Check susceptible plants frequently so action can be taken before a damaging population has developed. When choosing control options you can minimise harm to non-target animals by starting with the methods in the non-pesticide control section. If this is not sufficient to reduce the damage to acceptable levels then you may choose to use pesticides. Within this group the shorter persistence pesticides (that are usually certified for organic growing) are likely to be less damaging to non-target wildlife than those with longer persistence and/or systemic action.
- Some damage can be tolerated without adverse effects on plant health. Populations of caterpillars, as butterflies and moths are an important part of the garden ecosystem
- Light populations can be controlled by squeezing the bound leaves to crush the concealed caterpillars and pupae
- Encourage predators and other natural enemies in the garden such as birds, wasps and ground beetles
- Carnation tortrix and light brown apple moths can be monitored and may be kept in check by using pheromone traps. These consist of an open-sided cardboard box with a sticky sheet in its base. A pellet which releases a pheromone is placed on the sheet; this is the same chemical produced by females to attract males. In a confined space, such as a glasshouse, these traps may capture enough males to reduce the mating success of the females. These traps are available from some suppliers of biological controls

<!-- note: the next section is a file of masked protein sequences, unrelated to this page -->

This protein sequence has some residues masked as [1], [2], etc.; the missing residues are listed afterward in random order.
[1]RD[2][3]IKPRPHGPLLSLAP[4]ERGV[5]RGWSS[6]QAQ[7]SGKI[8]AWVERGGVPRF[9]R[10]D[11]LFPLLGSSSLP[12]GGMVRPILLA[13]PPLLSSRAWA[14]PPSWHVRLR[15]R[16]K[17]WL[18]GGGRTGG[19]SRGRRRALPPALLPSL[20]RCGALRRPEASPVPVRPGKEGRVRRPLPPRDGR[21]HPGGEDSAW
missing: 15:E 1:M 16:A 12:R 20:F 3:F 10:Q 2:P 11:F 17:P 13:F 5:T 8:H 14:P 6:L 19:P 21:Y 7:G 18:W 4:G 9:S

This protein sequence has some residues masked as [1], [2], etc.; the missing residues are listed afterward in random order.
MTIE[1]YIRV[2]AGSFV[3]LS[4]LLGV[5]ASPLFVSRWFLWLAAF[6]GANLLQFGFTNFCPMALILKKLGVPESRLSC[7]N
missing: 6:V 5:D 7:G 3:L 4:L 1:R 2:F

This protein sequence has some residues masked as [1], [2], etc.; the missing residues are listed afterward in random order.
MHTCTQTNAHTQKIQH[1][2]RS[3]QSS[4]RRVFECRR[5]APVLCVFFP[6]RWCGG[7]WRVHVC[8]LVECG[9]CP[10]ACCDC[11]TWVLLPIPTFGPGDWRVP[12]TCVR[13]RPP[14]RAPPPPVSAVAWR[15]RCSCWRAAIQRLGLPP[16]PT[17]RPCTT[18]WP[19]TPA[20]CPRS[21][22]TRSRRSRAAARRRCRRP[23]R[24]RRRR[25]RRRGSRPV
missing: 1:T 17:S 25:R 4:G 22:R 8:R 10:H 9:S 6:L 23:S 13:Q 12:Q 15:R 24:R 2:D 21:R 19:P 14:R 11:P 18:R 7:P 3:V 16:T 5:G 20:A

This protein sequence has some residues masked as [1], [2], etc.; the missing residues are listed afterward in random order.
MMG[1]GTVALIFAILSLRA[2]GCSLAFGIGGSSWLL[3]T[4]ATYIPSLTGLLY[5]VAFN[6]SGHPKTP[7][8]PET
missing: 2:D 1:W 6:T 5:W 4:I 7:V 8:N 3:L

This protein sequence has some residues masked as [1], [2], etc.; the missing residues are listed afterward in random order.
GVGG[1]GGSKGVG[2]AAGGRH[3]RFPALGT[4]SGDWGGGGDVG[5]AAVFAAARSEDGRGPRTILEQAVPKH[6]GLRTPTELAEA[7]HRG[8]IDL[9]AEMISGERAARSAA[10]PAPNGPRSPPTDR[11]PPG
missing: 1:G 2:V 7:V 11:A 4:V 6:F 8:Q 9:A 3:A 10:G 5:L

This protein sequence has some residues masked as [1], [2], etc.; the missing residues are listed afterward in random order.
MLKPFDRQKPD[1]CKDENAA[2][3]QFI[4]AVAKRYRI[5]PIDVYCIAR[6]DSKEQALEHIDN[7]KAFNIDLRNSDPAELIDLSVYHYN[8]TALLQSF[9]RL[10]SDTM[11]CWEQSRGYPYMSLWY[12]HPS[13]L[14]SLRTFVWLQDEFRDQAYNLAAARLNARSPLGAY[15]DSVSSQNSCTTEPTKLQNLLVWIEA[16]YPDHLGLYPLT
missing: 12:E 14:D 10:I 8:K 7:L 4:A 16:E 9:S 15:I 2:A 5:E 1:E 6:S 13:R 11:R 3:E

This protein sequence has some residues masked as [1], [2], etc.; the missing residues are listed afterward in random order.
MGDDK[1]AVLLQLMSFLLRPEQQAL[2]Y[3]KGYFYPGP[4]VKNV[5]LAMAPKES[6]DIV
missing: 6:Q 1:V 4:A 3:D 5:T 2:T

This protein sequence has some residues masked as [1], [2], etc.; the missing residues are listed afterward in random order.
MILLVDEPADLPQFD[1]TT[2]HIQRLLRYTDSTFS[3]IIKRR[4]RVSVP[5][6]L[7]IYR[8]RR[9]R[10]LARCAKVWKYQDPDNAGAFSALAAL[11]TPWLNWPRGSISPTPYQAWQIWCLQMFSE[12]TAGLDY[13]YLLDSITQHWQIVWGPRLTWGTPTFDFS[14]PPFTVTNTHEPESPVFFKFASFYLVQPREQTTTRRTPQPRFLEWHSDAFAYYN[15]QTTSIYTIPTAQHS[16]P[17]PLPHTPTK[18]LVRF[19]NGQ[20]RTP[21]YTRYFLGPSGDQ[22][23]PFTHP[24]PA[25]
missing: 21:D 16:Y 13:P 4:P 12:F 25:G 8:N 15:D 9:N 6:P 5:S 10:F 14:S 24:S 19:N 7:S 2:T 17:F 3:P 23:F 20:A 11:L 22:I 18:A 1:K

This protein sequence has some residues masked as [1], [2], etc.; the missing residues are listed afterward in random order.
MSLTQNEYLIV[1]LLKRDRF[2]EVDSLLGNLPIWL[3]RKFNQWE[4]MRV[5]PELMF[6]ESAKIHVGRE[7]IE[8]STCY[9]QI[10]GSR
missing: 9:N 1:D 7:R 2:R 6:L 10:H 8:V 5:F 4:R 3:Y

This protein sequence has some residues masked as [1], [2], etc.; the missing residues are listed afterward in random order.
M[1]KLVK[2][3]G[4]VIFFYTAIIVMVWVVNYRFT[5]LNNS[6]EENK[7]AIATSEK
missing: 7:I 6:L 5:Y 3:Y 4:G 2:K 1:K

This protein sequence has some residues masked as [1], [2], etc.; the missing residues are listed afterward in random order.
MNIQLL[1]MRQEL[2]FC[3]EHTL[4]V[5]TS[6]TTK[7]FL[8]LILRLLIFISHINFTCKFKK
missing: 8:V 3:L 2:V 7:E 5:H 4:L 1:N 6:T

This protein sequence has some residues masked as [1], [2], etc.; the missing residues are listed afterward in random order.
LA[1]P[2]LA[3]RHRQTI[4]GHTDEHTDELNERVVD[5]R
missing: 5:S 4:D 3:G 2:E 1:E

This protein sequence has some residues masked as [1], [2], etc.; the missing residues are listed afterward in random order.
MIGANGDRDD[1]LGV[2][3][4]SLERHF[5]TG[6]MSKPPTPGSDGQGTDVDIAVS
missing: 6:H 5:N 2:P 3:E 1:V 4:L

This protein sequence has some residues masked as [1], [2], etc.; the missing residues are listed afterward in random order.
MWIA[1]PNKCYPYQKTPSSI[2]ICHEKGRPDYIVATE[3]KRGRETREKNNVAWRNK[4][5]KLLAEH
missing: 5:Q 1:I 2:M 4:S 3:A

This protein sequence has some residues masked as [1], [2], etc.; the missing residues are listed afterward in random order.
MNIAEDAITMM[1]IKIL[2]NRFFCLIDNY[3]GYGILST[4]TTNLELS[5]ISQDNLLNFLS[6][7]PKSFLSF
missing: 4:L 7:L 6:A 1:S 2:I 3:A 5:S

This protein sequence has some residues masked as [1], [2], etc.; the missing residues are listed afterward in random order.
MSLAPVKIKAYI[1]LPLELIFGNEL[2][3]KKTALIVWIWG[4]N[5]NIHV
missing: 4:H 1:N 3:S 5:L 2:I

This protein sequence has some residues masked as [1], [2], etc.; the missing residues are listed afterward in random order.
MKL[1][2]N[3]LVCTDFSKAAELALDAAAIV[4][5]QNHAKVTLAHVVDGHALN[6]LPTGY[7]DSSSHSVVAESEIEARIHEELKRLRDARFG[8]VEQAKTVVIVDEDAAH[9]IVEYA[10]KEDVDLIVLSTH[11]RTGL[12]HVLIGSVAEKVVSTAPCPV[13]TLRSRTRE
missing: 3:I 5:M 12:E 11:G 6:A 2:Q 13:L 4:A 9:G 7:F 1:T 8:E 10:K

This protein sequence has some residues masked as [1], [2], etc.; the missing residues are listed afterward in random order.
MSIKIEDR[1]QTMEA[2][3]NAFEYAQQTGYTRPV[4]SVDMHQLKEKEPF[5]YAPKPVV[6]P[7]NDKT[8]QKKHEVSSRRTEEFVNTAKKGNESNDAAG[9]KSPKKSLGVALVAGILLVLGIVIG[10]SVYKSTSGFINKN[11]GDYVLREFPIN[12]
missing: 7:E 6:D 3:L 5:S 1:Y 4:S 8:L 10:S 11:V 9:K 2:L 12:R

Early treatment is best since young caterpillars are more susceptible than the older larva.
- Organic sprays, such as natural pyrethrum (e.g. Bug Clear Gun for Fruit & Veg, Neudorff Bug Free Bug and Larvae Killer), can give some control of tortrix moth caterpillars. These pesticides have a very short persistence and so may require reapplication to keep caterpillar numbers in check.
- More persistent contact-action insecticides include the synthetic pyrethroids lambda-cyhalothrin (e.g. Westland Resolva Bug Killer), deltamethrin (e.g. Provanto Ultimate Fruit & Vegetable Bug Killer, Provanto Sprayday Greenfly Killer) and cypermethrin (e.g. Py Bug Killer)
- The systemic neonicotinoid insecticide acetamiprid (e.g. Bug Clear Ultra) is also available
Follow label instructions when using pesticides. On edible plants make sure the food plant is listed on the label and follow instructions on maximum number of applications, spray interval and harvest interval. Plants in flower should not be sprayed due to the danger to bees and other pollinating insects. Inclusion of a pesticide product does not indicate a recommendation or endorsement by RHS Gardening Advice. It is a list of products currently available to the home gardener.
Pesticides for gardeners (pdf document)